1965, Janus Films, 185 min, Japan, Dir: Akira Kurosawa

A period film set in samurai times without a sword-wielding hero in sight, this remains one of Akira Kurosawa’s most humanistic efforts. The subject is a run-down infirmary for the poor in feudal Japan where a confident young novice physician, Dr. Noboru (Yuzo Kayama), is sent to begin his career. Expecting to visit only temporarily and then to leave to serve the Shogunate, he is infuriated to learn he must remain at the destitute hospital, which is brimming with society's dying poor, wretched and unwanted. Though he learns that the patients need him, Noboru is quick to take measures that will ensure his termination. But he is foiled at every turn by head man Dr. Kyojio (Toshiro Mifune), otherwise known as "Akahige" ("Red Beard"), whose methods and behavior are as caring and compassionate as they are unconventional and unpredictable. At times RED BEARD veers dangerously close to soap-box philosophizing and pretension. But ultimately the film earns the emotions and ideas it attempts to evoke; the young doctor's heart and mind are forever changed, and we are as enamored of Red Beard and his patients as Noboru is. In Japanese with English subtitles.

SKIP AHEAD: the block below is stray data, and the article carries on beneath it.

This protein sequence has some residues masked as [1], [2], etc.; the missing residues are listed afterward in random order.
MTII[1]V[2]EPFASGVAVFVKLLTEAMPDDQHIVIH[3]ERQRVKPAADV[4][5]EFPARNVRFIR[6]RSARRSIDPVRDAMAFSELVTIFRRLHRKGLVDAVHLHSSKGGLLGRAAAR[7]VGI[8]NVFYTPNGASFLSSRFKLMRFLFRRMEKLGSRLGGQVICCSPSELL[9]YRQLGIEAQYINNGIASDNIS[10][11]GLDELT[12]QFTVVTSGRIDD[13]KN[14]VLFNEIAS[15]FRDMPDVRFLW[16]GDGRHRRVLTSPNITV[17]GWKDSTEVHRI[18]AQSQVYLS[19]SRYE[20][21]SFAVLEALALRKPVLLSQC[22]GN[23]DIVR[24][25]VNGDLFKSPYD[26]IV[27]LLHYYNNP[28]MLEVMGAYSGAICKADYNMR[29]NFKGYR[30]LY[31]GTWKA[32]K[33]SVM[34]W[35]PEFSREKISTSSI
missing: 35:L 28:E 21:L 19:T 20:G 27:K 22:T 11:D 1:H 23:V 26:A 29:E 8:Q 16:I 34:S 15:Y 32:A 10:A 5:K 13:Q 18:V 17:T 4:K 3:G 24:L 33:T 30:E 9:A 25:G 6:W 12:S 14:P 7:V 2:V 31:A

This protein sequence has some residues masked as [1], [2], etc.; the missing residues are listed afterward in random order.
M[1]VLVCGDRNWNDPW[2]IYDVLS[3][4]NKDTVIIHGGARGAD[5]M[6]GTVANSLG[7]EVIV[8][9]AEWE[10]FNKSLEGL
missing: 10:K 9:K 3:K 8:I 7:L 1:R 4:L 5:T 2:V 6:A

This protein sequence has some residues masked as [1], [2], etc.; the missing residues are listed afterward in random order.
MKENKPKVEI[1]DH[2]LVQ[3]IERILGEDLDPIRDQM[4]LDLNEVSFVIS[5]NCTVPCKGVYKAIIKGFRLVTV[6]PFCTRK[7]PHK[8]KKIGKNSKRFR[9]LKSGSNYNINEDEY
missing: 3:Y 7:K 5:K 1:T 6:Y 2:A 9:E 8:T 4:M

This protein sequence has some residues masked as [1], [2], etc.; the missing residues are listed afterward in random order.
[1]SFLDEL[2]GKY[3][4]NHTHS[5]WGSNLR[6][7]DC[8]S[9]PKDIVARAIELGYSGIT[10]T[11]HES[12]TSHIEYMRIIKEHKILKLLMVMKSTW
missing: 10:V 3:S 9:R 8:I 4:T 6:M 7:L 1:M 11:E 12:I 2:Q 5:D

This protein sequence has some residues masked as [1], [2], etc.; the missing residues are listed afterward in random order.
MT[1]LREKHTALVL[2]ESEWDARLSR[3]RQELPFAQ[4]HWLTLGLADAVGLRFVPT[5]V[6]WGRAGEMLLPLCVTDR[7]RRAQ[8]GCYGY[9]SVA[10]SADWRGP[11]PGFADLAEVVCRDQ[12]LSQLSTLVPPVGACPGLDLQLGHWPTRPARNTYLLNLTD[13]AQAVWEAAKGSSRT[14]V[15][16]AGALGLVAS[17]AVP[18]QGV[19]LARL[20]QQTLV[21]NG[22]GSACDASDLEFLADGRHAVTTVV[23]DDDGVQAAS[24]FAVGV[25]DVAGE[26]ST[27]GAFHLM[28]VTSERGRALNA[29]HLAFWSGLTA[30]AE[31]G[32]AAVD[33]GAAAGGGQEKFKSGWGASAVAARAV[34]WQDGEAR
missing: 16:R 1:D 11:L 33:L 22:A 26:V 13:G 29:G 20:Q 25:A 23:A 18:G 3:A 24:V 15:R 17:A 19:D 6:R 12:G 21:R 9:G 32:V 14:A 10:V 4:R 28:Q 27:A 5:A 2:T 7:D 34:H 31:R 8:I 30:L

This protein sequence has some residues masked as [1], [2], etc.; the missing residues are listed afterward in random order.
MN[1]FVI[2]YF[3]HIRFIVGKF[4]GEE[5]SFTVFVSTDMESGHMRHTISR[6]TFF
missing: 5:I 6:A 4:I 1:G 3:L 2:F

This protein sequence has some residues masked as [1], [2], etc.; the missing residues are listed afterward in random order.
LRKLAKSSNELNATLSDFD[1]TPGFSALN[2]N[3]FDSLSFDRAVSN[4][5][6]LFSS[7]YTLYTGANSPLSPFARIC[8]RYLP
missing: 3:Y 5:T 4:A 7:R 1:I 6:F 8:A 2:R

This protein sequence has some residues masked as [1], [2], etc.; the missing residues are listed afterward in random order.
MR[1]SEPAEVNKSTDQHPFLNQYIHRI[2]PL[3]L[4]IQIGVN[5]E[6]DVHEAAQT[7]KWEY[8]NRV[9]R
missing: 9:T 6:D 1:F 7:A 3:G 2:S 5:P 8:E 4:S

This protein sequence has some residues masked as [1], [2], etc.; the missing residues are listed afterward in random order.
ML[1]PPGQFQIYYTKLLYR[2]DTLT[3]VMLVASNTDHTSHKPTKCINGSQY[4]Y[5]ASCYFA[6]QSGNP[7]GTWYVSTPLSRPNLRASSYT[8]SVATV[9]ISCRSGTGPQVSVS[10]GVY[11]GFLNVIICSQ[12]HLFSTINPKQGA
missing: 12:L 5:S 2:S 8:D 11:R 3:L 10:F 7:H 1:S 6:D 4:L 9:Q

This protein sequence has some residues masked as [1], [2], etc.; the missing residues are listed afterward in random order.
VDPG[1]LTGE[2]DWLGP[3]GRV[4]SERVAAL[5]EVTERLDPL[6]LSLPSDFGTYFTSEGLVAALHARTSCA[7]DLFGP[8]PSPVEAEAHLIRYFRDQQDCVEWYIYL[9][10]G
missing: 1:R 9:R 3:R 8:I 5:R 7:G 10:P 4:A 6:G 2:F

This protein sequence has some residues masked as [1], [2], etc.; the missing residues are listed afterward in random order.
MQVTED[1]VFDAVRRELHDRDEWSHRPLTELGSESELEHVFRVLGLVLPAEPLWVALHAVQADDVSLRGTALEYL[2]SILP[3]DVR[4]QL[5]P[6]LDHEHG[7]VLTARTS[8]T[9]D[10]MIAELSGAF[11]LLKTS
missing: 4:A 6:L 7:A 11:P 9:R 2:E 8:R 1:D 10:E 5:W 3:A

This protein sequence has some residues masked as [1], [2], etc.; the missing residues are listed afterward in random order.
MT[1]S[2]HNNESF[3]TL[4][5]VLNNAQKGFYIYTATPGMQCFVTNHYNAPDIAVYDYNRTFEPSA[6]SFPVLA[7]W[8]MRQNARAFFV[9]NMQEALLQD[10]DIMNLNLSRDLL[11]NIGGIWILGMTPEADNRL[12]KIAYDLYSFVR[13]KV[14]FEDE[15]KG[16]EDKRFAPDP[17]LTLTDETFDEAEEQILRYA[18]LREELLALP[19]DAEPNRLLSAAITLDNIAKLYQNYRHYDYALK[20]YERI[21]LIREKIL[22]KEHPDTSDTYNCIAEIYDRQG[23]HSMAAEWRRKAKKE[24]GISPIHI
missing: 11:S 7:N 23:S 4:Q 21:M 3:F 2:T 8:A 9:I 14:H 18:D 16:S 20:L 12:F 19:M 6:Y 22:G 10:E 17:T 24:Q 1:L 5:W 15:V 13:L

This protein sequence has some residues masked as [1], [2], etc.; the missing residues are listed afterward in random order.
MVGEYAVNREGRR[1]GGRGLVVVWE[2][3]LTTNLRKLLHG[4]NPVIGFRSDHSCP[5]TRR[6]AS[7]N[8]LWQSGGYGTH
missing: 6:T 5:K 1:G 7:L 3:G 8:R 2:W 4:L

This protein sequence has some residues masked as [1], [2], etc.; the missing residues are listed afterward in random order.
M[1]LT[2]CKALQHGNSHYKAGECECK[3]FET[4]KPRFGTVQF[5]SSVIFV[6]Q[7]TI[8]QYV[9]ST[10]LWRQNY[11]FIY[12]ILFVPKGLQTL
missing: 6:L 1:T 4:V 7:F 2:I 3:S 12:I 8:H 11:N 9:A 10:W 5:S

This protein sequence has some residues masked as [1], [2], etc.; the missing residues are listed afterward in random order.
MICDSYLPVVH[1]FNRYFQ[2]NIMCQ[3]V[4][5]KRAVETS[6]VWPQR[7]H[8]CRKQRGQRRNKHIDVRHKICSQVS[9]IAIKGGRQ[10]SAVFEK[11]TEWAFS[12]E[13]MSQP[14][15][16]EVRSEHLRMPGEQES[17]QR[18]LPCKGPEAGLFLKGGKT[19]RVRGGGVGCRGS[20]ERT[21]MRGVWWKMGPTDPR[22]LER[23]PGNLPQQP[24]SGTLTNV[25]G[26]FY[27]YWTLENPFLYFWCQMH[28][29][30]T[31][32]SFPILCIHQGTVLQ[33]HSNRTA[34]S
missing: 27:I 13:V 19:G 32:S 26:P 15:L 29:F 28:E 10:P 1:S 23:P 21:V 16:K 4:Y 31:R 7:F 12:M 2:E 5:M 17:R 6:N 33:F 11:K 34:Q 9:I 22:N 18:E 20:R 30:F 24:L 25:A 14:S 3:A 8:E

1950, Janus Films, 88 min, Japan, Dir: Akira Kurosawa

The film that introduced not only classic Japanese cinema but an exceptional new talent, director Akira Kurosawa, to a widespread international audience. Based on the short story "In a Grove" by Ryunosuke Akutagawa, a tragic event involving a husband (Masayuki Mori), his wife (Machiko Kyo) and a local bandit (Toshiro Mifune) is recounted by participants and witnesses yielding conflicting accounts. Kurosawa explores the nature of truth, human fallibility and hope in a story that examines each version of what happened one hot, fateful day in a thick and lonely forest. With exceptional cinematography from the great Kazuo Miyagawa and a phenomenally eclectic score from Fumio Hayasaka, and that's just a start. From the wonderfully theatrical acting to the smooth-like-butter cuts-on-action to the astonishingly visceral orchestration of sound and images, RASHOMON clearly demonstrates Kurosawa's brilliance. In Japanese with English subtitles.

1960, Janus Films, 151 min, Japan, Dir: Akira Kurosawa

Director Akira Kurosawa’s uncompromising exposé of Japanese white-collar crime is a startlingly bleak saga. Toshiro Mifune infiltrates the family of a corrupt businessman (Masayuki Mori) who had Mifune’s father, one of his underlings, murdered. Mifune, having switched identities with a friend (Takeshi Kato), worms his way into Mori’s household by marrying his crippled daughter (Kyoko Kagawa) and becoming best friends with his son (Tatsuya Mihashi) - both of whom are decent and don’t approve of their father’s nefarious connections with dishonest politicians and the underworld. Ironically, it is Mifune’s actually falling in love with Kagawa that lessens his resolve, which sociopath Mori ultimately manipulates to his advantage for the brutally realistic and pitiless conclusion. In Japanese with English subtitles.

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